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Badstuber: Putting in a shift again feels great

Holger Badstuber is on his way back. The Bayern central defender completes his rehab programme at the Säbener Strasse on Friday. He has been working in Klaus Eder’s rehabilitation centre in Donaustauf over the past few months. Badstuber is now at the next stage on a long road to recovery.

The central defender suffered a first torn cruciate just over a year ago on 1 December 2012 in a Bundesliga meeting with Borussia Dortmund. He tore his cruciate again five months later in May. The 24-year-old has undergone four operations in the past twelve months with the last one involving transplanting a section of the anterior ligament in his left knee to his right knee to form a new cruciate ligament.

Badstuber shows no signs at all of the long lay-off. He put his crutches away weeks ago and was in relaxed mood when he spoke frankly to about the past few months. The Germany defender has dealt amazingly well with his enforced absence through injury.

Interview: Holger Badstuber: Holger, how are you getting on?
Holger Badstuber: I feel really good. My rehab has been great up to now and I’m making constant progress. I’m happy with where I’m at but I know there’s still a lot of hard graft ahead.

So everything’s going to plan?
You could say that. I feel much better compared to the period after the first torn cruciate. I’m a bit further on now than I was at the same time back then. I’ve recently been able to extend the scope and intensity of my training regime. It feels good and it’s great fun being able to put in a shift again.

You spent a lot of time in Donaustauf. How does it feel to be back at the Säbener Strasse?
I missed the contact with the rest of the squad. But I made a conscious decision to start my rehab elsewhere. I wanted to do something different from the last time and have a different environment to focus on my recovery.

You weren’t on your own in Donaustauf. For example, you met Mario Gomez, Sami Khedira and Hamit Altintop there.
That was really helpful. We talked a lot about old times and helped each other out. I think we all benefited from that coincidence. And now I know everything about knee injuries. (smiles)

You tore your cruciate for the first time almost exactly a year ago. How much does that affect you now?
I do think about what happened a year ago. But I’m not obsessed about it. The past twelve months have been a very valuable lesson for me. There were a lot of ups and downs. The setback of the second rupture was a bitter blow. But I think I’ve grown as a human being during this period. I’ve learnt a lot both on and off the pitch. I’m facing a new start now and I’m certain I’ll get back in  the squad.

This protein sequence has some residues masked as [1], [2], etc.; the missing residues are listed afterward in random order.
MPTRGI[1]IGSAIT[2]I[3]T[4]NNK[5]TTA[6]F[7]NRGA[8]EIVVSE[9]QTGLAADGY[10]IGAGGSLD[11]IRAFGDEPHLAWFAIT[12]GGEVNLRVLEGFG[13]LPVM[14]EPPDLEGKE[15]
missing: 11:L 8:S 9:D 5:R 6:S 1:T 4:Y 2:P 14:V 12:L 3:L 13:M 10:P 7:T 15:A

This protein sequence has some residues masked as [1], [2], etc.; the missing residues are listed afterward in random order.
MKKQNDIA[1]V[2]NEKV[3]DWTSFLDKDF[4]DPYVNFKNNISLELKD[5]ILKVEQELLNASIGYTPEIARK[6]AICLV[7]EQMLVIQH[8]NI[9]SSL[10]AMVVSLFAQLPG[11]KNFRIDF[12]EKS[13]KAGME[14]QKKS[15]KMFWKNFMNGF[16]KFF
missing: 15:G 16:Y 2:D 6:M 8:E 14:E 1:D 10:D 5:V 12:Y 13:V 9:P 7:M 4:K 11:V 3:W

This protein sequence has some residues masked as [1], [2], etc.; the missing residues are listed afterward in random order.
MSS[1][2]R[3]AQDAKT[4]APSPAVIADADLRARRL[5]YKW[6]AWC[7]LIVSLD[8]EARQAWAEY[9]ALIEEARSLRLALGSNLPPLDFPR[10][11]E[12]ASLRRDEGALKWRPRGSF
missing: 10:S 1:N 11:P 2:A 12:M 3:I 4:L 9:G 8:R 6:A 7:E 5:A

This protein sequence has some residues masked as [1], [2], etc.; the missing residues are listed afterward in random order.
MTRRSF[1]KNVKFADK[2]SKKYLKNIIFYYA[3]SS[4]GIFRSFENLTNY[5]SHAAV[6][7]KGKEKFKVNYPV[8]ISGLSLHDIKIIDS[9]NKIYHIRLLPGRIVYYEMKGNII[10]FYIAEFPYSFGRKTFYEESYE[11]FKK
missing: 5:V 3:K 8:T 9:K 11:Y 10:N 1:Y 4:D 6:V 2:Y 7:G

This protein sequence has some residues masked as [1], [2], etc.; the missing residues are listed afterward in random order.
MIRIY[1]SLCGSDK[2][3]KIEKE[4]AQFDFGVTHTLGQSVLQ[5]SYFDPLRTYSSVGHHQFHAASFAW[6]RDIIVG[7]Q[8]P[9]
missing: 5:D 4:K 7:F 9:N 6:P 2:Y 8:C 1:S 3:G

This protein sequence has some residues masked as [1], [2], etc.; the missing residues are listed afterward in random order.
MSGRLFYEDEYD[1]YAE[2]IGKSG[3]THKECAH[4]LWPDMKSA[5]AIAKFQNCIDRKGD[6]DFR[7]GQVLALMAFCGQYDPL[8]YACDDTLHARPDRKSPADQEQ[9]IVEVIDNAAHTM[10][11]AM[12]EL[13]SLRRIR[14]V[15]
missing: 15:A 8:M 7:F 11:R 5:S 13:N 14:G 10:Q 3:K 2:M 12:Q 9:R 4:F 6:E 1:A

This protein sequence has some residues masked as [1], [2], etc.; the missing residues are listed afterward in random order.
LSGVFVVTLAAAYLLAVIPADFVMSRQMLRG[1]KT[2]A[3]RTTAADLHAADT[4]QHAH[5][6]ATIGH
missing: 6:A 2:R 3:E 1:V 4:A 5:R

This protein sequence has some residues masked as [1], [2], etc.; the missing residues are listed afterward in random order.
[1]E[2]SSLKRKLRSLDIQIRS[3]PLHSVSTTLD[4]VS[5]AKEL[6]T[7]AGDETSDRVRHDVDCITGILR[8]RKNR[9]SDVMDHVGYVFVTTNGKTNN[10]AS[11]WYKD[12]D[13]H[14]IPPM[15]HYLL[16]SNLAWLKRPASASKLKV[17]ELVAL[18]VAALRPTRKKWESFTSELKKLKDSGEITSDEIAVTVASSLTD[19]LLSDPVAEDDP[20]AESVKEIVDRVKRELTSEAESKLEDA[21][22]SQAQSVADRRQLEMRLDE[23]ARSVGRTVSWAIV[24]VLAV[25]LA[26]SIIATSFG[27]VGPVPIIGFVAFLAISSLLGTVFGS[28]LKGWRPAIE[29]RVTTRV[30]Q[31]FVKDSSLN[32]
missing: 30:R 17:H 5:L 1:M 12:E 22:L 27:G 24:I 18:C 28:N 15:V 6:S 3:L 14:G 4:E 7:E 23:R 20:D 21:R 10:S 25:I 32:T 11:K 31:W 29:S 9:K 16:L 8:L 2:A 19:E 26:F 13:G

Was the shock after the second rupture in May greater than with the first?
It’s definitely not a day I want to remember. Things like that don’t happen very often but unfortunately it did in my case. But we have to go on. I’ve got a new cruciate and I’m doing really well with it.

Did you ever think you wouldn’t be able to play professionally again?
No, I never had any doubts. I can’t even remember going through a really bad patch. After the second tear I did say to myself: OK, everything’s just been put back a bit. I was always fully convinced I’d get fully fit again. The doctors kept telling me that. So I never doubted I would make a full recovery.

You went to the USA to see Dr. Steadman straight after the second tear. Did being away during winning the treble help you?
It was exactly the right decision. The squad was preparing for the final at Wembley, the atmosphere was euphoric throughout the club – and I couldn’t be there. So being away did help. I was able to concentrate on myself.

What did you do to keep busy when you were sidelined?
I read books, listened to a lot of music and did a lot that you don’t normally have time for as a pro. But football was always in the background. I watched all our games wherever I happened to be. For example, I watched the Champions League final and the Cup final in Berlin a week later live on TV in the USA. I was rooting for the team and really happy for the lads.

Your team-mates held your shirt up to the cameras after both triumphs. How did that make you feel?
I only found out about that later on via the internet as the American broadcasters ended their coverage immediately after the final whistle. I was really happy that the team thought of me. I was really touched by that gesture. I’ll never forget it.

Pep Guardiola has been the head coach at FCB since the summer. Are you in contact with each other?
We’re in touch all the time. He’s always stayed up-to-date on what I’m doing. I think he’s a big plus for Bayern. He’s very meticulous in his work and he wants to perfect the team. I think we can go to the next level with his way of playing football.

The World Cup is on the agenda next summer. Are you thinking about it?
I think it’s best for me not to think about the World Cup at the moment. I’m only concerned about getting fully fit again. That’s the be-all and end-all for me.

What’s your New Year resolution?
To get and stay fit so I can play football again – that’s all I want for myself.